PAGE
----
The more I think about this the more it bothers me. Whatever Ms. Viswanathan may say about the borrowing of language being unintentional, too many sections are taken practically verbatim. I can see a phrase or two that may may have stayed in her head and she used, but this is pretty blatant.
The other interesting part is this:
Ms. Walsh said that she put Ms. Viswanathan in touch with a book packagingA "book packaging company" that shares the copyright with the author? Sounds like they might be as much to blame.
company, 17th Street Productions (now Alloy Entertainment), but that the plot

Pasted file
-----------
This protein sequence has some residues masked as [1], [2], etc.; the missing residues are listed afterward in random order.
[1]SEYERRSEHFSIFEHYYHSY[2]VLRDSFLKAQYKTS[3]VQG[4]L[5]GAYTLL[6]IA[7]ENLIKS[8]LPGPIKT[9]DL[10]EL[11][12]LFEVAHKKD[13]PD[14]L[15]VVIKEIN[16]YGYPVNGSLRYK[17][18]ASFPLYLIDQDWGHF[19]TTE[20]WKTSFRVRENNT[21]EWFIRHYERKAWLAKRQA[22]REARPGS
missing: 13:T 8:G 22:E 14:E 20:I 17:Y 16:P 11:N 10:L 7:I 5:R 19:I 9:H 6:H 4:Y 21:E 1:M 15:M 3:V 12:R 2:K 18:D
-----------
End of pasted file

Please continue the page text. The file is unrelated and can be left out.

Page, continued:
and writing of "Opal" were "1,000 percent hers."
Alloy, which referred questions to Little, Brown, holds the copyright to "Opal" with Ms. Viswanathan.
I hope that the Little, Brown sues Ms. Viswanathan for representing the work as hers when it was not. I hope they make a very visible effort to right the situation. An apology is not enough